Bears blank Bengals

10-21-01, 4:00 p.m.

BY GEOFF HOBSON

The Bears blew away the numbers and took the Bengals with them in a 24-0 rout for Cincinnati's first loss of the season at Paul Brown Stadium.

Bears rookie running back Anthony Thomas, who had carried just 25 times all years, ripped the Bengals up the middle for the bulk of his 188 yards on 22 carries.

Chicago, which came in averaging less than 80 rush yards per game, crushed the Bengals up front. Cincinnati had few answers in the passing game, either, against an offense that came into the game as the third worst in the NFL and finished with more than 400 yards.

With running back Corey Dillon gaining just 30 yards on his 16 carries and quarterback Jon Kitna struggling through a dreadful passing 19-for-46 passing day for 244 yards, the 4-1 Bears decisively ended the Bengals' five-game home winning streak while dropping Cincinnati to 3-3.

Instead, the Bengals suffered their first PBS shutout before 63,408.

The closest thing to a score came when Bengals kicker Neil Rackers hooked a 39-yard field goal try to the left in the first minute of the fourth quarter and the Bengals couldn't punch in a score from their 2 late in the game.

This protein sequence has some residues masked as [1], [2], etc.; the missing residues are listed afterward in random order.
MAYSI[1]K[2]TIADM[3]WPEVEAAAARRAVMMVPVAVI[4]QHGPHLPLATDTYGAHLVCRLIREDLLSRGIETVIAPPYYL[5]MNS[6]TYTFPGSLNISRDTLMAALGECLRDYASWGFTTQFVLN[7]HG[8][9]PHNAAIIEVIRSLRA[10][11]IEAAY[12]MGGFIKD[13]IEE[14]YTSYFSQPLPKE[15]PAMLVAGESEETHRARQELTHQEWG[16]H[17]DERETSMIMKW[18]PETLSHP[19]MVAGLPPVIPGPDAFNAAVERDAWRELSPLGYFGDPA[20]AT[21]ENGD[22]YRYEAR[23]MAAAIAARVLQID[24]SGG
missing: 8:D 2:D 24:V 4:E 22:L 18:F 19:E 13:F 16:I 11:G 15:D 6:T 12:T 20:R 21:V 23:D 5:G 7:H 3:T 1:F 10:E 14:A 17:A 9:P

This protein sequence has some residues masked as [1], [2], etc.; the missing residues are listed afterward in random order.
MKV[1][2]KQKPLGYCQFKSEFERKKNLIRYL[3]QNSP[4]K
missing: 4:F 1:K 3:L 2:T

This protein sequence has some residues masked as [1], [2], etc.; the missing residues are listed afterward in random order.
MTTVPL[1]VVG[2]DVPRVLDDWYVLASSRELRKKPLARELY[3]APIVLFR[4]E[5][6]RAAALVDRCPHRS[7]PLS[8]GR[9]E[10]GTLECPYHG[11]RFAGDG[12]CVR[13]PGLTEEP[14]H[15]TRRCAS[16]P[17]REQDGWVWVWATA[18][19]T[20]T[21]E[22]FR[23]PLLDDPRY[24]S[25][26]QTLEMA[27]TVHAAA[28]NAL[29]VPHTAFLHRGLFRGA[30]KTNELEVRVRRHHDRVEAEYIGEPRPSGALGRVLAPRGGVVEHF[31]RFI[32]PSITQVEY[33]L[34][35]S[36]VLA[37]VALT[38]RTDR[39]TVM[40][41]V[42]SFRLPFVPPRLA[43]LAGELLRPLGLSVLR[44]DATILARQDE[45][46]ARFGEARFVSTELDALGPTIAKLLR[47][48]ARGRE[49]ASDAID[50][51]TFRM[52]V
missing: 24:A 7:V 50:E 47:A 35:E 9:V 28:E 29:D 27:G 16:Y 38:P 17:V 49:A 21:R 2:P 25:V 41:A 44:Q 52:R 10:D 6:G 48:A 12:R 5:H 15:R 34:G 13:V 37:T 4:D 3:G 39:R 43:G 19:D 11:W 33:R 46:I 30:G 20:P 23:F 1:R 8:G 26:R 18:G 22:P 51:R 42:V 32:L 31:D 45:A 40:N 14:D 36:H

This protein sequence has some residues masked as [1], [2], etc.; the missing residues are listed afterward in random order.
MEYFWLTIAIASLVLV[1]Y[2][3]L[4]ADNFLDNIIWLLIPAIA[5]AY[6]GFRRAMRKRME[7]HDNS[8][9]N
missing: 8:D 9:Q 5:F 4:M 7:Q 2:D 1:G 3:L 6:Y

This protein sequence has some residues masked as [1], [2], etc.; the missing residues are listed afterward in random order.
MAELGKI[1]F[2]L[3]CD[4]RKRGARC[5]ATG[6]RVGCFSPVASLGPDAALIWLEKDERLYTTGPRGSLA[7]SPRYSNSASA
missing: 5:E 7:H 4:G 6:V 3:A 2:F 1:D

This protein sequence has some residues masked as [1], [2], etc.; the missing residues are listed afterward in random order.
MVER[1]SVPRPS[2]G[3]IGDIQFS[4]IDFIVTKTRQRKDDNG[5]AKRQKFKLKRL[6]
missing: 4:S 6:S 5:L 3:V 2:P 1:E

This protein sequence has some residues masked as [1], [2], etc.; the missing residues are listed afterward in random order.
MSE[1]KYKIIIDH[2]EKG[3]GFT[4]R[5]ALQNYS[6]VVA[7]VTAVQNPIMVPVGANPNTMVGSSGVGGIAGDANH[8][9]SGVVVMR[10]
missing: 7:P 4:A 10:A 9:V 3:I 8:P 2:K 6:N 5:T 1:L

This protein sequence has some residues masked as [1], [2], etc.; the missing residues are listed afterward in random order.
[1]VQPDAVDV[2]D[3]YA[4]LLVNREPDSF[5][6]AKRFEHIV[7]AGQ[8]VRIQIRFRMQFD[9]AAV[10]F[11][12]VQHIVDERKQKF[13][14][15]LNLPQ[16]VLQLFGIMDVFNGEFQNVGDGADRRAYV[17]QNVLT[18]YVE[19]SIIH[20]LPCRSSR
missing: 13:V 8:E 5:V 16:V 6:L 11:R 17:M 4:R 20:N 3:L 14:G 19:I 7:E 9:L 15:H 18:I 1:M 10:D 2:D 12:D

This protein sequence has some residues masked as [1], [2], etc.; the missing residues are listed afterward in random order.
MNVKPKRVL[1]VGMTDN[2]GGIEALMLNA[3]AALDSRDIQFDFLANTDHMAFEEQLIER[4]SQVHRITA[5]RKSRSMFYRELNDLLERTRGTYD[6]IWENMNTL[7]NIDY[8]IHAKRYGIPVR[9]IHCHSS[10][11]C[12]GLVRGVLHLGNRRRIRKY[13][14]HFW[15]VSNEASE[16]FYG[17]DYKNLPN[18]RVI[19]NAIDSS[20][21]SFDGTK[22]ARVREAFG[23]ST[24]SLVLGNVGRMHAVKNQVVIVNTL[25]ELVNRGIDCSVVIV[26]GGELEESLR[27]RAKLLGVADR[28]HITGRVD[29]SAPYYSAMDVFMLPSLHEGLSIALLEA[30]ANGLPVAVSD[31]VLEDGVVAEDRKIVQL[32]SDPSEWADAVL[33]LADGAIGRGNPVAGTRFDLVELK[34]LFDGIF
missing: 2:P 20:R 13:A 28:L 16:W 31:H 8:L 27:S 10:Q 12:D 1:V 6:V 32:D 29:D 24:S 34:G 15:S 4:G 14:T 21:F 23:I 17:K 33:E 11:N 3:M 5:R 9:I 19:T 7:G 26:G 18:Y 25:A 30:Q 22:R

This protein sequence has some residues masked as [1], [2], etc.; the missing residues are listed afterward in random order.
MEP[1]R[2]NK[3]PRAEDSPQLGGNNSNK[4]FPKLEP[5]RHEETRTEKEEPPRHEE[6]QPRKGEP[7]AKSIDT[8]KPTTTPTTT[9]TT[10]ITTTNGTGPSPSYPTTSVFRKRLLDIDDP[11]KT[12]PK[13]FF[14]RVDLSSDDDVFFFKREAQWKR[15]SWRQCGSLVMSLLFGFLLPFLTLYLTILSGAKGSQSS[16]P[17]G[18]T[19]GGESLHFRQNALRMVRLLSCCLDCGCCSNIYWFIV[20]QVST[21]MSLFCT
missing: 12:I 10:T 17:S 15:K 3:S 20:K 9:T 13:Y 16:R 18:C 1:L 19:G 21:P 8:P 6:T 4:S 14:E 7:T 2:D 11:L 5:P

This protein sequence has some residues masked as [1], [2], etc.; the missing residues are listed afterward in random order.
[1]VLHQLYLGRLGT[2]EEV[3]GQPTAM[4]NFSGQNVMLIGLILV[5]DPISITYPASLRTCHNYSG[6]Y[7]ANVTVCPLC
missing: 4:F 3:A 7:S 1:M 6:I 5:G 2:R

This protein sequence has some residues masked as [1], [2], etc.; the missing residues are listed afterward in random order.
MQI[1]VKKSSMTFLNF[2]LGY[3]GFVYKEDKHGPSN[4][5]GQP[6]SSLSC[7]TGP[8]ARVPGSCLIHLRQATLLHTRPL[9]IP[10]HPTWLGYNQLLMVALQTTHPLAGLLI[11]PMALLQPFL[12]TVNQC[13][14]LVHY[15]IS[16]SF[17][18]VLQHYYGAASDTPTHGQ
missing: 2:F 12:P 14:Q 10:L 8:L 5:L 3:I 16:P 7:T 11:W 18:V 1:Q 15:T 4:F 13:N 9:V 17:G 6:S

Bears quarterback Jim Miller mixed in the pass against the Bengals' undermanned secondary, finishing 23 of 30 for 232 yards even though he lost No. 1 target Marcus Robinson in the second quarter with a knee injury after he caught five balls for 50 yards.

Miller led the Bears to their second touchdown in the middle of the third quarter in a drive highlighted by rookie receiver David Terrell's 41-yard catch.

Terrell was working on Bengals rookie cornerback Bo Jennings just four days after Jennings joined the club from the Detroit practice squad. He was signed because of the season-ending injury to Rodney Heath and pressed into service when Robert Bean injured his groin in the second quarter.

Miller finished off the drive with a 13-yard touchdown pass over the middle to wide receiver Marty Booker.

The Bengals' running game took a blow when right tackle Willie Anderson went to the bench early in the

###
Continued from Homepage

second quarter with a mild concussion, returned briefly in the second half, but couldn't finish.

It could have been 13-0 at the half, but Paul Edinger's 44-yard field goal at the gun got waved off because of an unnecessary roughness call on Bears tackle Blake Brockermeyer.

Kitna struggled against a stiff blitz from the Bears' linebackers. He hit just seven of his first 16 throws for 94 yards and got sacked twice after not getting sacked last week against the Browns.

A stunning turn of events early in the second quarter took the Bengals from a possible 7-3 lead to a 10-0 deficit.

On the first play of the second quarter, the Bengals had a first-and-goal from the Chicago 6 after Kitna converted three straight third-and-long passes to receiver Darnay Scott, tight end Marco Battaglia, and to running back Brandon Bennett, which came when Kitna beat a blitz.

But from the Chicago 6, Kitna lost nine yards when he slipped out of the pocket getting chased by Bears middle linebacker Brian Urlacher. Then on the next play, Kitna had to jump to tip a high shot-gun snap to himself and when he re-loaded, he tried to hit wide receiver Peter Warrick in double coverage.